UKCP has urged NICE not to publish its draft Guideline for Depression in Adults, after the unprecedented second consultation on it closed last week.
Responding both individually and together with a diverse umbrella group of mental health organisations, we argued that NICE has used a flawed scientific model in developing this Guideline, which would strip away potentially life-saving patient choice for the millions of people in this country experiencing depression.
Commenting after the consultation closed, UKCP Chief Executive Prof Sarah Niblock said:
‘We urge NICE not to publish this guideline, because it fails to meet the high scientific standards essential for ensuring public safety.
‘With a least a quarter of the UK adult population suffering depression at any given moment, we must get this right or face a worsening of a crisis situation.’
As well as producing our own response, we also worked closely with a range of organisations across the mental health sector, including BACP, BPS, RCPsych and Mind, to produce a joint response to the consultation.
Both responses focused on the flawed methodology NICE used to produce the guideline and the risks posed by its implementation, highlighting:
- The threat to patient choice. Despite acknowledging the importance of offering a choice of treatments, the draft Guideline proposes Cognitive Behavioural Therapy (CBT) or medication as the first-line treatment for all forms of depression, denying adults with depression the opportunity to benefit from alternative talking therapy treatments.
- NICE’s over-reliance on Randomised Controlled Trials (RCTs). RCTs were the only form of evidence accepted by the Guideline Committee, meaning that a huge number of relevant studies were excluded from the evidence-base, as well the enormous IAPT dataset containing hundreds of thousands of real-world outcomes.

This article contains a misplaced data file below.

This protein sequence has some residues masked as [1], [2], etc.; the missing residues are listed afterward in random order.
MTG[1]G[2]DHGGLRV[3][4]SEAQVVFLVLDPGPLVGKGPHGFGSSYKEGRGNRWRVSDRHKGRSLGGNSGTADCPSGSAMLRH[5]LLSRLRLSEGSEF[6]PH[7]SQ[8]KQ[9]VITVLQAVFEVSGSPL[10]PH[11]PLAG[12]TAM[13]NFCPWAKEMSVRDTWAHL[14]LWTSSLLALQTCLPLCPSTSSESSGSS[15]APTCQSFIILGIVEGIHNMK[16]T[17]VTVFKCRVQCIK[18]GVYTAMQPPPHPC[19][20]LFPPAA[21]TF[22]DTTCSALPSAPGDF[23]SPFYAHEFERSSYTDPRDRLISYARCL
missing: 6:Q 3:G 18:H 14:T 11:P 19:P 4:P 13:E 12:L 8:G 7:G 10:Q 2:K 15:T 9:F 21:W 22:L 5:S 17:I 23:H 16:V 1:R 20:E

- The flawed method for measuring treatment effectiveness. The methods used in the production of the Guideline ignore the severity of depression at the start of the treatment.
- The failure to meet parity of esteem by not including long-term follow-ups. NICE Guidelines for long-term physical health issues require 12-24 month follow-up for evidence to be accepted.
- The extremely narrow focus on symptom outcomes. The draft Guideline fails to take into account wider elements of service user experience such as quality of life, relationships and ability to participate in work, education or society.
- The current draft guideline is completely out of step with US and European guideline methodologies. The Guidance Development Group has created its own, in our view, flawed method for categorising depression by longevity and severity.
In light of the raft of concerns about both the methodology behind the Guideline and the risks posed to the public, both of our consultation responses urged NICE to postpone its publication.
Prof Niblock said: ‘We, along with similar expert bodies, note significant flaws in the science behind this draft, and ask that NICE’s executive postpone publication until a proper revision can be undertaken.
‘Any guideline on such an urgent and important issue affecting millions of individuals, as well as their loved ones and colleagues, must meet the high scientific standard expected of NICE, which is otherwise seen as a world leader in guideline development.’
You can download and read the UKCP second consultation response here.
You can download and read the collaborative second consultation response here.